While it may not be an essential knife for every kitchen, paring knives are perfect for making tiny, precise cuts or peeling and hulling fruits and vegetables. They also work well for deveining shrimp, and they're great to have on hand in your home bar for cutting tiny wedges and citrus peels for cocktails.
Paring knives are small with short blades, so they travel easily—whether you want to take one along on a picnic or to work and use it for slicing up fruit at lunchtime. Plus, they're typically less expensive than other kitchen knives, so you don't have to worry that they aren't the most versatile. At the same time, there are also plenty of luxury brands making paring knives from higher-quality materials that are meant to last.
With tons of options on store shelves available, we tested 20 of the top brands (ranging in price from $8 to $206) with our experts to help find the best paring knives for your kitchen. We rated each on key attributes like performance, balance, size, comfort, and design, paying special attention to specific tasks like mincing shallots, peeling and segmenting oranges, and coring tomatoes.
Made In Paring Knife
Resistant to corrosion
Choose between metal or wood handles
Fully forged and full tang
The Made In paring knife is crafted by a 5th-generation bladesmith in France and hardened with nitrogen gas, resulting in a piece that is long-lasting, resistant to corrosion, and more balanced than other knives. The blade measures just under 4 inches in length, and its full tang, fully forged design combines elements of both German and Japanese knife craftsmanship. A thoughtful gift for anyone who enjoys cooking, the paring knives come in bright red, black, or gorgeous olive wood handles.
In testing, this knife sliced, chopped, diced, and cored produce smoothly and easily. We had no trouble cutting through the flesh of an orange and getting clean segments without imperfections, thanks to its lightweight and precise blade. Even better, the knife remained just as sharp after testing as it had been right out of the box. It was also easy to clean by hand—though be sure to dry it immediately after to keep it in good condition.
Price at time of publish: $69
Blade Material: X50CrMoV15 Stainless Steel | Handle Material: Metal or Olive wood | Blade Style: Spear point | Tang: Full | Blade Length: 3.8 inches | Total Length: 8 inches | Weight: 3.3 ounces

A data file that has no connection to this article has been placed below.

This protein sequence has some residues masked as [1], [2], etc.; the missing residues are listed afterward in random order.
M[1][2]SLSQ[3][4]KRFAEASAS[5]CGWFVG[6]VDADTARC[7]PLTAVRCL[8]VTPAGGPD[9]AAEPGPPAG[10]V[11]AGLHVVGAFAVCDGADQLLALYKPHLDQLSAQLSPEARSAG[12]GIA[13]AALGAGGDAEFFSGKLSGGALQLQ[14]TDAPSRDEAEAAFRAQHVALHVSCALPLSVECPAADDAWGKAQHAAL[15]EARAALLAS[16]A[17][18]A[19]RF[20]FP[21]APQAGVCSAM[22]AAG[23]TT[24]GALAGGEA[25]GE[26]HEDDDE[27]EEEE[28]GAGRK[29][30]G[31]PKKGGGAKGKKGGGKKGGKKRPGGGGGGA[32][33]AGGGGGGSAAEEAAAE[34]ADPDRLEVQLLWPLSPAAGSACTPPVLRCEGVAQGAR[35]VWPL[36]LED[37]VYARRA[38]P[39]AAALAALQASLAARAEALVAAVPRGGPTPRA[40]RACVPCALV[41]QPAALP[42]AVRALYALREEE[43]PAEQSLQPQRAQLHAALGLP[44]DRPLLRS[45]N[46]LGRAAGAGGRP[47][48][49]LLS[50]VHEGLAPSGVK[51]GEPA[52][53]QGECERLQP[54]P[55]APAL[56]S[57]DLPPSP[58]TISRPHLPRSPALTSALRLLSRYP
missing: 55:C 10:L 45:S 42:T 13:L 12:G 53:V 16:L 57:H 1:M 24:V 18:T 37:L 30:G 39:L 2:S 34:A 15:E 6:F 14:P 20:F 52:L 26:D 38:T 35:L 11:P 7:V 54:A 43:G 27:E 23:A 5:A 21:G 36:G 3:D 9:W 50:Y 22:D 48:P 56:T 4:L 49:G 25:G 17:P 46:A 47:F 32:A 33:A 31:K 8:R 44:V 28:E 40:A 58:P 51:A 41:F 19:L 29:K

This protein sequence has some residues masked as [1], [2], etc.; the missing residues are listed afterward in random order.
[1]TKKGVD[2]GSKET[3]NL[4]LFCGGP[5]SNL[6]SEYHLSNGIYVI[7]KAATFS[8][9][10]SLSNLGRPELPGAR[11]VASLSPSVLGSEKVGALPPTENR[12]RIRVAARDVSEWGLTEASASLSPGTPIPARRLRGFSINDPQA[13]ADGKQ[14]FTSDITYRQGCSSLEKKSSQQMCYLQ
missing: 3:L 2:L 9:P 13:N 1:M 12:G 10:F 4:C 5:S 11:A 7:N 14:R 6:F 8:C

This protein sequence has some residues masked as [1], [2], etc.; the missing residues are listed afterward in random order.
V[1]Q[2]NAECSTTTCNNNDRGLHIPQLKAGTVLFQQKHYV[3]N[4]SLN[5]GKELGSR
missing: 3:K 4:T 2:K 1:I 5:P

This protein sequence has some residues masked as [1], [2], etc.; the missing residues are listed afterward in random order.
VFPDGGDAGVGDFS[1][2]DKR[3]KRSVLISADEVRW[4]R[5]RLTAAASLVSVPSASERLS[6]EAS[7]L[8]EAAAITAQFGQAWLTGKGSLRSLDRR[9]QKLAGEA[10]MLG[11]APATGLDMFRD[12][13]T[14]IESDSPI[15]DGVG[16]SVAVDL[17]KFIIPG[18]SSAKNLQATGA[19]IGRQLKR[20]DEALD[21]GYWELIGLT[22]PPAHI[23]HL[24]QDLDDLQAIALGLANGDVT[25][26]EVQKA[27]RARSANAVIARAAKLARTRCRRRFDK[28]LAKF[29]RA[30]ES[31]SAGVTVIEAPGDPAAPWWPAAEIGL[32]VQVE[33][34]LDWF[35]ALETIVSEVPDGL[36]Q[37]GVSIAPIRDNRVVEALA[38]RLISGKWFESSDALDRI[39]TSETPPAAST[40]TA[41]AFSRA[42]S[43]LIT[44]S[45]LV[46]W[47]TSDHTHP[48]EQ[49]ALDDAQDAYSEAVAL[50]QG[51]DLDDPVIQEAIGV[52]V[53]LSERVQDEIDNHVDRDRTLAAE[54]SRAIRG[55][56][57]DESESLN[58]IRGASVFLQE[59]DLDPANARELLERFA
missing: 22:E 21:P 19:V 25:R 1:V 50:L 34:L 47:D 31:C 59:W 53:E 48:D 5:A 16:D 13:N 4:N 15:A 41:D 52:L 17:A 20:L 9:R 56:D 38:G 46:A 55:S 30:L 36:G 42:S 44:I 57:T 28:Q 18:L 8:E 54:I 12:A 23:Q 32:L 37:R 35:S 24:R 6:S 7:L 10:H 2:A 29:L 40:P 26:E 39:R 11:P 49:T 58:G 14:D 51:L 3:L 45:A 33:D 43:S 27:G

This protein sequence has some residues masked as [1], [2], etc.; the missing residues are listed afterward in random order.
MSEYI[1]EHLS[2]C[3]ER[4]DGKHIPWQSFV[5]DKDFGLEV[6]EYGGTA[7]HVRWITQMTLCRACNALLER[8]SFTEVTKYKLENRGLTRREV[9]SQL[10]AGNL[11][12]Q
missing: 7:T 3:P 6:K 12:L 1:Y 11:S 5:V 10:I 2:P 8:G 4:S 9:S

Zyliss 3.5-Inch Paring Knife with Sheath Cover
Comes with protective blade sheath
Comfortable soft rubber non-slip handle
High-carbon stainless steel blade
Green handle may not match knife collection
Rubber may turn brittle in dishwasher
This budget-conscious paring knife comes with its own sheath, so it’s perfect for tossing into a picnic basket, tucking into a tackle box with fishing gear, or taking to work with your lunch. And even though you won’t spend as much on this knife as you would others, it still has features you’ll appreciate. The 3.5-inch carbon steel blade retains its edge well and is easy to re-sharpen with a personal knife sharpener when needed.
The handle has soft rubber inserts, so it’s easy to hang onto even if you’re peeling under running water. It provides a comfortable grip as well. The sheath protects the knife from bumps and nicks, no matter where you store it, and it protects your hands from accidental jabs when you reach into the drawer. While this knife is dishwasher safe, hand washing is recommended.
Even though it is lightweight with a combination of stainless steel blade and rubber handle, the knife still felt sturdy during testing. It sliced cleanly through everything from a sheet of paper to an orange peel and only fell short with a particularly squishy tomato. It also remained sharp throughout the entire testing process, despite the lower price tag.
Price at time of publish: $9
Blade Material: High-carbon stainless steel | Handle Material: Rubber | Blade Style: Spear point | Tang: Undetermined | Blade Length: 3.5 inches | Total Length: 11.25 inches | Weight: 1.9 ounces
Wusthof Classic Ikon Paring Knife
Ergonomic non-slip handle
Full tang blade
Durable high-carbon steel blade
More expensive option
Doesn't come with a blade cover
Made in Germany, this knife is built for cutting performance, no matter what grip you’re using. You’ll feel confident with it in your hand, whether you’re peeling an apple for a snack or slicing a lemon for a garnish. The handle is a synthetic material that’s designed for kitchen use and is easy to hold even when your hands are wet.
Three rivets and a full tang give the knife great balance, while the sharp 3.5-inch blade slices easily through fruits and vegetables. The bolster is designed to allow you to sharpen the full length of the blade when necessary. Like all fine knives, this should be washed by hand.